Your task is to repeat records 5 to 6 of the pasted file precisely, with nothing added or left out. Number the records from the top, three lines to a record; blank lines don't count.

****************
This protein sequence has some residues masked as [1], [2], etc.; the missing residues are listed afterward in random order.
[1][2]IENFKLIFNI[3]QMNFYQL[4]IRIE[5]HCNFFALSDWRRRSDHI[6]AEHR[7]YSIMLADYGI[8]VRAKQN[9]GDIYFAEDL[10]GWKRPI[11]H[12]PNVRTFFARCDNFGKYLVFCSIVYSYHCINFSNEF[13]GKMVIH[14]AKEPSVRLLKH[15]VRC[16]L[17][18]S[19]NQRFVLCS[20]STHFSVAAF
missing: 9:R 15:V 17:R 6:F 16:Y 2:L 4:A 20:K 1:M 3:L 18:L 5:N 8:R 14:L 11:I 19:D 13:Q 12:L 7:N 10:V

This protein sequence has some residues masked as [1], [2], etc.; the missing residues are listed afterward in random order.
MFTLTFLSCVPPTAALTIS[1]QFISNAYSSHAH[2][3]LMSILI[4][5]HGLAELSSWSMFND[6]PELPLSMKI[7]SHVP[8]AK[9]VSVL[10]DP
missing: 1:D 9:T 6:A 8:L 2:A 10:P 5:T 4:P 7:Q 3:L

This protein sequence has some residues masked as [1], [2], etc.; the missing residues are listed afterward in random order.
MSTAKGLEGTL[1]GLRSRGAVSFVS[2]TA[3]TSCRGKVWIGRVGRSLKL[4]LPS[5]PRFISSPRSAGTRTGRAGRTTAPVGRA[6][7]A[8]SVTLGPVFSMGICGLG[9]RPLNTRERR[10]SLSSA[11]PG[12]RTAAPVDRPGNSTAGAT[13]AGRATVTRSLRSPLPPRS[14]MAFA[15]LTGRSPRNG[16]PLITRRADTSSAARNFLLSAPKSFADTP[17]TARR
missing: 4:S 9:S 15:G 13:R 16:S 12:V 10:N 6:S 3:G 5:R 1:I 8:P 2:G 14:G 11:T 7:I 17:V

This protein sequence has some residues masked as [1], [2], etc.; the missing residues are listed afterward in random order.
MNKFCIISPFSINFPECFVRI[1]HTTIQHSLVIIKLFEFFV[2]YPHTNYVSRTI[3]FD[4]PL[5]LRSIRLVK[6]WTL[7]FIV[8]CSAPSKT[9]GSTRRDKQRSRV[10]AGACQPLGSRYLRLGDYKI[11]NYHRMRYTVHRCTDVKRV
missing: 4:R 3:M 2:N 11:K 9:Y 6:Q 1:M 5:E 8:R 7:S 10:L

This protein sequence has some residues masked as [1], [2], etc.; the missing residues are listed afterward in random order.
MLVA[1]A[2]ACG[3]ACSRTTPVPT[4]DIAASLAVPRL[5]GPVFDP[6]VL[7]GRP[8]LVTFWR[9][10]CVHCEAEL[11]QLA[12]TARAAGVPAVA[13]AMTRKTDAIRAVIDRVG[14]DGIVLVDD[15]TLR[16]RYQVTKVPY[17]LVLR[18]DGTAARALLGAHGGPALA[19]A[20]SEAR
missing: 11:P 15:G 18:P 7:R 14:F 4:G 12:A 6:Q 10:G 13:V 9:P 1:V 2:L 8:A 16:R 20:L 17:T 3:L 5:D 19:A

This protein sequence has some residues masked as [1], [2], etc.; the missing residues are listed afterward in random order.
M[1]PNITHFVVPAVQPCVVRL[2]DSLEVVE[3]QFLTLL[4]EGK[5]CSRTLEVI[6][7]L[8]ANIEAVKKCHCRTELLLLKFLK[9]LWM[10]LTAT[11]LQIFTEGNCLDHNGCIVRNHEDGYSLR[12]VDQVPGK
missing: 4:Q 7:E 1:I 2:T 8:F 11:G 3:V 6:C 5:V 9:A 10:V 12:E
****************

This protein sequence has some residues masked as [1], [2], etc.; the missing residues are listed afterward in random order.
MLVA[1]A[2]ACG[3]ACSRTTPVPT[4]DIAASLAVPRL[5]GPVFDP[6]VL[7]GRP[8]LVTFWR[9][10]CVHCEAEL[11]QLA[12]TARAAGVPAVA[13]AMTRKTDAIRAVIDRVG[14]DGIVLVDD[15]TLR[16]RYQVTKVPY[17]LVLR[18]DGTAARALLGAHGGPALA[19]A[20]SEAR
missing: 11:P 15:G 18:P 7:R 14:F 4:G 12:A 6:Q 10:G 13:V 9:P 1:V 2:L 8:A 16:R 20:L 17:T 3:L 5:D 19:A

This protein sequence has some residues masked as [1], [2], etc.; the missing residues are listed afterward in random order.
M[1]PNITHFVVPAVQPCVVRL[2]DSLEVVE[3]QFLTLL[4]EGK[5]CSRTLEVI[6][7]L[8]ANIEAVKKCHCRTELLLLKFLK[9]LWM[10]LTAT[11]LQIFTEGNCLDHNGCIVRNHEDGYSLR[12]VDQVPGK
missing: 4:Q 7:E 1:I 2:T 8:F 11:G 3:V 6:C 5:V 9:A 10:V 12:E